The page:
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U.S. inflation 3.25%-3.75%

The transitory message on inflation from the Fed is beginning to overstay its welcome as the rise in consumer prices hasn’t moderated much. Imbalances of supply and demand have driven inflation well above expectations this year with most of the reopening categories in the goods sectors showing the highest increase in prices. Supply chain issues continue to roil the automobile sector with used vehicle prices up over 30% from a year ago. The Fed and most investors expected the swift increase in consumer prices to be brief, but the current situation is starting to drive up expected inflation measures, with University of Michigan’s one-year-ahead inflation expectation rising to the highest level since 2008. Another factor to note, shelter costs are starting to rise as higher rents and owner’s equivalent rent are reflected in the data. Thus, we have increased our forecast in Core PCE Inflation to end the year in a range of 3.25% to 3.75%. However, beyond 2021, we still currently expect inflation to level off and mostly be transitory.

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Fed Funds 0.00% - 0.25%

A faster recovery this year combined with elevated inflation pressure has forced the Fed to move forward with tapering bond purchases sooner than they would have liked. However, the market expectation that the Fed has to end bond purchases before signaling the possibility of raising rates means that policy rates are not going to come off zero any time soon. We expect the Fed funds rate to remain at zero through the rest of this year and the first rate hike possibly occurring in 2023 depending on how the economy evolves.

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U.S. Rates 1.50%-2.00%

The reflation trade started losing momentum in the second half of this year as technical factors overcame fundamentals, eventually weighing on long-term rates. The 10-year Treasury yield is still up over 40 basis points since the beginning of the year, but well below the high of 1.74% in March. The wall of liquidity created by the Fed’s bond purchase program is one aspect holding yields down, and with taper talk heating up, we expect this technical factor will fade. We think rates are fundamentally too low given the current economic backdrop, and with real yields at historic lows, the path of least resistance for the 10-year yield is higher. Tapering bond purchases from the Fed may be the next catalyst for higher rates, and we are maintaining our forecast for the 10-year yield at 1.50% to 2.00% for year end.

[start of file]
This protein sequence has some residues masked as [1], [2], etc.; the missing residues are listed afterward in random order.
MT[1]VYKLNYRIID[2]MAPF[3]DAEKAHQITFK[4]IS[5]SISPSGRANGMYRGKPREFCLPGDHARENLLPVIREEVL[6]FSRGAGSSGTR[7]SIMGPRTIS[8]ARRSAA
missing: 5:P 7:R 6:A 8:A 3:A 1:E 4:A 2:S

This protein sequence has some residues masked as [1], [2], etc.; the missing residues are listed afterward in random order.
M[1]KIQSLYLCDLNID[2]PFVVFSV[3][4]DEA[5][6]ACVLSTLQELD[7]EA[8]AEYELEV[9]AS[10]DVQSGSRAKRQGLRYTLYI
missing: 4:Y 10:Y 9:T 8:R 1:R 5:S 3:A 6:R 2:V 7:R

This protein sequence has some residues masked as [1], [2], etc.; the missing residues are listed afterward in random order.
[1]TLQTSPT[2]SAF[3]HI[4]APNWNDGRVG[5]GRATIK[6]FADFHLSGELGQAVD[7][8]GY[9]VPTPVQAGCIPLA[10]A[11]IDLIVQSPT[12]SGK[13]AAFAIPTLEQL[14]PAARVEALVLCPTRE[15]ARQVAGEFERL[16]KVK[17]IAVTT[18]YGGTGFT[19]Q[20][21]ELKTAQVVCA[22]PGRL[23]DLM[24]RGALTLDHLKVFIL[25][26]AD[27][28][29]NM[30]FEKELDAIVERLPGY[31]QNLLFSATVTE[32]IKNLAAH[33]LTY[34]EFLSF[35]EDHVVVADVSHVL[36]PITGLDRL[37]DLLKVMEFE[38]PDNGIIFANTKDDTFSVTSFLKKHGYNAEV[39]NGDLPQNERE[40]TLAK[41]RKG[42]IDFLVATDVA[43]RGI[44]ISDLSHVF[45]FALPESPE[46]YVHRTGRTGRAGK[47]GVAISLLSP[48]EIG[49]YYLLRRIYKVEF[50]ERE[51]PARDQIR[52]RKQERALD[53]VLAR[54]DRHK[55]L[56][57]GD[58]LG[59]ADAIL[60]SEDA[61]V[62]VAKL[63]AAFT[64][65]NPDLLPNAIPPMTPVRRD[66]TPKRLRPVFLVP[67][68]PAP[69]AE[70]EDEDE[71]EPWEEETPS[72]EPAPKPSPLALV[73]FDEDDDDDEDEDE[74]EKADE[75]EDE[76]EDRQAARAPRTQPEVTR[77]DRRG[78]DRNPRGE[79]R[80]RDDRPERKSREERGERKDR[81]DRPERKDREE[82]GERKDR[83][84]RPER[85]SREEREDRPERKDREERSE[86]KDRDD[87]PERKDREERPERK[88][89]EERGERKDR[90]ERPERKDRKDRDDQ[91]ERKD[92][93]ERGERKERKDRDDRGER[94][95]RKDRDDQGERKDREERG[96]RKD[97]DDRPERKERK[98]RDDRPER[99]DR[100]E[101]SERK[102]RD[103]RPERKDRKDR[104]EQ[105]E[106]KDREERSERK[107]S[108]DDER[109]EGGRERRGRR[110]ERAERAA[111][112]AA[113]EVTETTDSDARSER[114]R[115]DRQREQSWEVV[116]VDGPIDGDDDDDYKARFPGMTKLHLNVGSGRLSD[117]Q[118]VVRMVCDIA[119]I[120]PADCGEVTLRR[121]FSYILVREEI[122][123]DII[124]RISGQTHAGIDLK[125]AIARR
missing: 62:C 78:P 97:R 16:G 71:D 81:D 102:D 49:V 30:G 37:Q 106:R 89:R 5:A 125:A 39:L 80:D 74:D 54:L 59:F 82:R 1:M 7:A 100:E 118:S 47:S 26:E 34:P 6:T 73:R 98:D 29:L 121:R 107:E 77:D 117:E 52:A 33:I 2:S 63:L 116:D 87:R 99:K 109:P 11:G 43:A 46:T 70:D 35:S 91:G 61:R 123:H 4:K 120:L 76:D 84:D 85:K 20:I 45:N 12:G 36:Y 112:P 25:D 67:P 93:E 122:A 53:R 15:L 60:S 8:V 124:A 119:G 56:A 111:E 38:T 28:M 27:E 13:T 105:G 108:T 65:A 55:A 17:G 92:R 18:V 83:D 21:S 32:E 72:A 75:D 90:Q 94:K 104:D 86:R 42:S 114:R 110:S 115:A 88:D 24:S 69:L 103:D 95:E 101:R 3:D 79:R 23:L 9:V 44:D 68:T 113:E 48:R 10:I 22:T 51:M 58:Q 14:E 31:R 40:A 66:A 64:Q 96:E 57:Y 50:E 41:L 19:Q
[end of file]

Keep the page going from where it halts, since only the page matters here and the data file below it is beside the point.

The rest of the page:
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U.S. Equity 15%-20%

Strong earnings, low interest rates, and the continued economic recovery provided a favorable backdrop for U.S. stocks during the third quarter. However, after reaching all-time highs in early September, U.S. stock indexes struggled to move higher against a rise in Delta variant cases, supply chain concerns, and below-average summer trading volume. A historically unstable market period, headline risk from Washington D.C., and a Federal Reserve projection of stimulus tapering also led U.S. equities to fall from their peak. We believe this disturbance will pass as the economy remains on a strong economic trajectory. While talk of expanded fiscal policy, elevated inflation, and higher interest rates could slow the recovery, solid corporate earnings and strong consumer spending should prevail. This will bring a positive tone to U.S. equities into year-end and allow returns to close 2021 within our projected range.